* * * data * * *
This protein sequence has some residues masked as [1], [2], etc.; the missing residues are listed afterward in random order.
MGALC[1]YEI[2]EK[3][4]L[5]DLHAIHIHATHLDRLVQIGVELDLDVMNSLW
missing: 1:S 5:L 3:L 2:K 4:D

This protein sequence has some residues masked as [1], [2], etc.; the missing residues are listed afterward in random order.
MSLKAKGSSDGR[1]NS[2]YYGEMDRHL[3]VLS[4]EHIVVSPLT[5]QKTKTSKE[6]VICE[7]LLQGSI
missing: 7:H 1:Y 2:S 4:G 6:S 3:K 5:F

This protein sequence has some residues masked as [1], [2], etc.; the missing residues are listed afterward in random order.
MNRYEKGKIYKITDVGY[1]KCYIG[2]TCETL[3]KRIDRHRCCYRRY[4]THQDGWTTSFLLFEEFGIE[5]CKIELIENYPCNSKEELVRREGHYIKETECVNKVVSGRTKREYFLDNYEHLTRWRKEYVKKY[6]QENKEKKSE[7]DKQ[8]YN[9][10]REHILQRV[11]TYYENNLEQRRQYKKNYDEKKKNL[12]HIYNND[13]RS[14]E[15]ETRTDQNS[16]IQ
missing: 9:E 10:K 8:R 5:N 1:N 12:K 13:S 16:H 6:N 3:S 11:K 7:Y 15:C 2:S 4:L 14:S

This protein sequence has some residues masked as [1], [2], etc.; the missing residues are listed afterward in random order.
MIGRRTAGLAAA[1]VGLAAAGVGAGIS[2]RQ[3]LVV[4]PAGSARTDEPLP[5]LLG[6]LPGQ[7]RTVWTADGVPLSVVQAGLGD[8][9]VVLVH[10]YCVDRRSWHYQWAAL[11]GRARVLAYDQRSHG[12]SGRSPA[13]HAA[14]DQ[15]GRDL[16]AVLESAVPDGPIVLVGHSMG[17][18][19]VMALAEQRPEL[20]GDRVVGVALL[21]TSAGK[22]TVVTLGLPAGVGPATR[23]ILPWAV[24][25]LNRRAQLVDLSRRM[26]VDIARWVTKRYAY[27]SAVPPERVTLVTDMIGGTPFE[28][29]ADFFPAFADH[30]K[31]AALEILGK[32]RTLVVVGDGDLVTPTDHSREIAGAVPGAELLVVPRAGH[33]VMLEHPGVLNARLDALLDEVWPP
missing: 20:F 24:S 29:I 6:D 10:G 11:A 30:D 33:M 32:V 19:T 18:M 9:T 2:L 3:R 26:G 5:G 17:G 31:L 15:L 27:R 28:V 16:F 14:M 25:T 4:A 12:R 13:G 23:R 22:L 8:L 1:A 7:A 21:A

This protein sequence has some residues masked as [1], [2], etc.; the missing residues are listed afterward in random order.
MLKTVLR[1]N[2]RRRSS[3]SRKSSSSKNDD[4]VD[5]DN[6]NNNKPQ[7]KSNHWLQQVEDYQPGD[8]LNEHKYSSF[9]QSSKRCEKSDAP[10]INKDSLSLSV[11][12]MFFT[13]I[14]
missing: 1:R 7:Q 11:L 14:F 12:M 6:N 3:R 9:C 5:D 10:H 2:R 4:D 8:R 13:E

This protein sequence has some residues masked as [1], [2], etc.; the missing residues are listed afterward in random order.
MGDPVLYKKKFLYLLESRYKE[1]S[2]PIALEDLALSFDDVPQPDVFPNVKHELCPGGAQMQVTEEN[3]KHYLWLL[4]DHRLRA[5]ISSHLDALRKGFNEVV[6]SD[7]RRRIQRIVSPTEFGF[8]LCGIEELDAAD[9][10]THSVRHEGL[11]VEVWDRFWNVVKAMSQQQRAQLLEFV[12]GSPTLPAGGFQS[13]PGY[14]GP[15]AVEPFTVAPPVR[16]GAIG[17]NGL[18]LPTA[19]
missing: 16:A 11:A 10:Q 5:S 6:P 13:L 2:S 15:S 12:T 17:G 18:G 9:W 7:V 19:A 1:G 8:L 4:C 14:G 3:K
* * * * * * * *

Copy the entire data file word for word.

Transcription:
This protein sequence has some residues masked as [1], [2], etc.; the missing residues are listed afterward in random order.
MGALC[1]YEI[2]EK[3][4]L[5]DLHAIHIHATHLDRLVQIGVELDLDVMNSLW
missing: 1:S 5:L 3:L 2:K 4:D

This protein sequence has some residues masked as [1], [2], etc.; the missing residues are listed afterward in random order.
MSLKAKGSSDGR[1]NS[2]YYGEMDRHL[3]VLS[4]EHIVVSPLT[5]QKTKTSKE[6]VICE[7]LLQGSI
missing: 7:H 1:Y 2:S 4:G 6:S 3:K 5:F

This protein sequence has some residues masked as [1], [2], etc.; the missing residues are listed afterward in random order.
MNRYEKGKIYKITDVGY[1]KCYIG[2]TCETL[3]KRIDRHRCCYRRY[4]THQDGWTTSFLLFEEFGIE[5]CKIELIENYPCNSKEELVRREGHYIKETECVNKVVSGRTKREYFLDNYEHLTRWRKEYVKKY[6]QENKEKKSE[7]DKQ[8]YN[9][10]REHILQRV[11]TYYENNLEQRRQYKKNYDEKKKNL[12]HIYNND[13]RS[14]E[15]ETRTDQNS[16]IQ
missing: 9:E 10:K 8:R 5:N 1:N 12:K 13:S 16:H 6:N 3:S 11:K 7:Y 15:C 2:S 4:L 14:S

This protein sequence has some residues masked as [1], [2], etc.; the missing residues are listed afterward in random order.
MIGRRTAGLAAA[1]VGLAAAGVGAGIS[2]RQ[3]LVV[4]PAGSARTDEPLP[5]LLG[6]LPGQ[7]RTVWTADGVPLSVVQAGLGD[8][9]VVLVH[10]YCVDRRSWHYQWAAL[11]GRARVLAYDQRSHG[12]SGRSPA[13]HAA[14]DQ[15]GRDL[16]AVLESAVPDGPIVLVGHSMG[17][18][19]VMALAEQRPEL[20]GDRVVGVALL[21]TSAGK[22]TVVTLGLPAGVGPATR[23]ILPWAV[24][25]LNRRAQLVDLSRRM[26]VDIARWVTKRYAY[27]SAVPPERVTLVTDMIGGTPFE[28][29]ADFFPAFADH[30]K[31]AALEILGK[32]RTLVVVGDGDLVTPTDHSREIAGAVPGAELLVVPRAGH[33]VMLEHPGVLNARLDALLDEVWPP
missing: 20:F 24:S 29:I 6:D 10:G 11:A 30:D 33:M 32:V 19:T 18:M 9:T 2:L 3:R 26:G 5:G 17:G 31:L 15:L 27:R 28:V 16:F 14:M 25:T 4:A 12:R 13:G 23:R 22:L 8:L 1:A 7:A 21:A

This protein sequence has some residues masked as [1], [2], etc.; the missing residues are listed afterward in random order.
MLKTVLR[1]N[2]RRRSS[3]SRKSSSSKNDD[4]VD[5]DN[6]NNNKPQ[7]KSNHWLQQVEDYQPGD[8]LNEHKYSSF[9]QSSKRCEKSDAP[10]INKDSLSLSV[11][12]MFFT[13]I[14]
missing: 1:R 7:Q 11:L 14:F 12:M 6:N 3:R 9:C 5:D 10:H 2:R 4:D 8:R 13:E

This protein sequence has some residues masked as [1], [2], etc.; the missing residues are listed afterward in random order.
MGDPVLYKKKFLYLLESRYKE[1]S[2]PIALEDLALSFDDVPQPDVFPNVKHELCPGGAQMQVTEEN[3]KHYLWLL[4]DHRLRA[5]ISSHLDALRKGFNEVV[6]SD[7]RRRIQRIVSPTEFGF[8]LCGIEELDAAD[9][10]THSVRHEGL[11]VEVWDRFWNVVKAMSQQQRAQLLEFV[12]GSPTLPAGGFQS[13]PGY[14]GP[15]AVEPFTVAPPVR[16]GAIG[17]NGL[18]LPTA[19]
missing: 16:A 11:A 10:Q 5:S 6:P 13:L 2:S 15:S 12:T 17:G 18:G 9:W 7:V 19:A 1:G 8:L 4:C 14:G 3:K